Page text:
* In many respects, disabled people are more likely than non-disabled people to experience disadvantage.  Compared with the population as a whole, disabled people tend to live in households with lower incomes, are less likely to be in paid work and less likely to hold academic qualifications.

* A minority of disabled people felt they lack the skills to find work.  1 in 10 working-age respondents not in work felt that they did not have the skills to get a job.  This was highest amongst younger people - 17% of 16-34 year olds not in work

Minister for Disabled People Anne McGuire said:- "This report provides a comprehensive insight into the lives of disabled people and provides the type of information we need to ensure that we target our policies and approaches to help meet the Government's vision of equality for disabled people by 2025.  Some of the criticisms are really challenging but we need to know more about the areas where we are managing to narrow the disability equality gap and look at where we still have more work to do.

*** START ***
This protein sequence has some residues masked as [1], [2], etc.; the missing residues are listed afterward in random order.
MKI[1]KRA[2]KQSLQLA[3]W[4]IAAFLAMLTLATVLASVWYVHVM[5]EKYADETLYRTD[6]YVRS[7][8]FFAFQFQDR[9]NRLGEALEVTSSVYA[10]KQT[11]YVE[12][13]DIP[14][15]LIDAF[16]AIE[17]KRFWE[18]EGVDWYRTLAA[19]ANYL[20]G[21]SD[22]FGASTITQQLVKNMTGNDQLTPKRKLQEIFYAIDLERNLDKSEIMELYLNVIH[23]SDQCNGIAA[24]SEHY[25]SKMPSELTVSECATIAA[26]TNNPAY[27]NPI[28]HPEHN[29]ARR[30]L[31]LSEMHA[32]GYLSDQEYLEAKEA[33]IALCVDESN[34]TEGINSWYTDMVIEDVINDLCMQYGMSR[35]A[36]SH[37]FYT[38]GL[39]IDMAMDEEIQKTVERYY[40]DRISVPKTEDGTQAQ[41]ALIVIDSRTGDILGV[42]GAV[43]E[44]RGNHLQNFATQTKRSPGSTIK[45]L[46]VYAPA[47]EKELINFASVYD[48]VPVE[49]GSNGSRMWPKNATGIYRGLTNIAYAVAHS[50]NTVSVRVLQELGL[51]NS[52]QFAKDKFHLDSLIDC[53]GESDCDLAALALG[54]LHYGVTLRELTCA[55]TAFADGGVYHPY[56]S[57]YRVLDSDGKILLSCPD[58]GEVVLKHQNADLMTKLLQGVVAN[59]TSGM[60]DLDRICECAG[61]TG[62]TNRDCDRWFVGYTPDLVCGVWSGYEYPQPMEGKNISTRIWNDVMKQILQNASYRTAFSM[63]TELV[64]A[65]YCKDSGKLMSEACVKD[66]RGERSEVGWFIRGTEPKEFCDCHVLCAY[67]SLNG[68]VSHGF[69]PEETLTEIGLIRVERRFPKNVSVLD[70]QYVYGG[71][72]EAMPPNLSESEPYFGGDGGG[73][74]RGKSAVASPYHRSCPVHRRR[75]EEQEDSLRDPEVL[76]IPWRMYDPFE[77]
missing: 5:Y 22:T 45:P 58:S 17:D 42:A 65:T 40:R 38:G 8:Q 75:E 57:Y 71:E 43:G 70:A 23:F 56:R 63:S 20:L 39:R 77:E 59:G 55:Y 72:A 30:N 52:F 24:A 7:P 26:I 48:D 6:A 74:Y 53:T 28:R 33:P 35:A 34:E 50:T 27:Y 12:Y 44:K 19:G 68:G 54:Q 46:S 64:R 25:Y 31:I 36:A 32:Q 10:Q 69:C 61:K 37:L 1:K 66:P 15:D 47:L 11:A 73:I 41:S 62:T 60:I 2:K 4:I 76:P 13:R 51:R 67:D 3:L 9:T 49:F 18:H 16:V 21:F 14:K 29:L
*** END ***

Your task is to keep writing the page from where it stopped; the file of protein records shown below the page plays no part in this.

One of the main messages from the report is around work.  As the research shows, disabled people of working age can and want to work, but still face barriers in accessing and staying in jobs.  We are determined to make sure we provide the support that disabled people need to make the most of the opportunities that are out there.  We will shortly be bringing together a green paper on welfare reform that will set out the next steps in making these goals a reality, giving disabled people the opportunity to take their place in the workforce."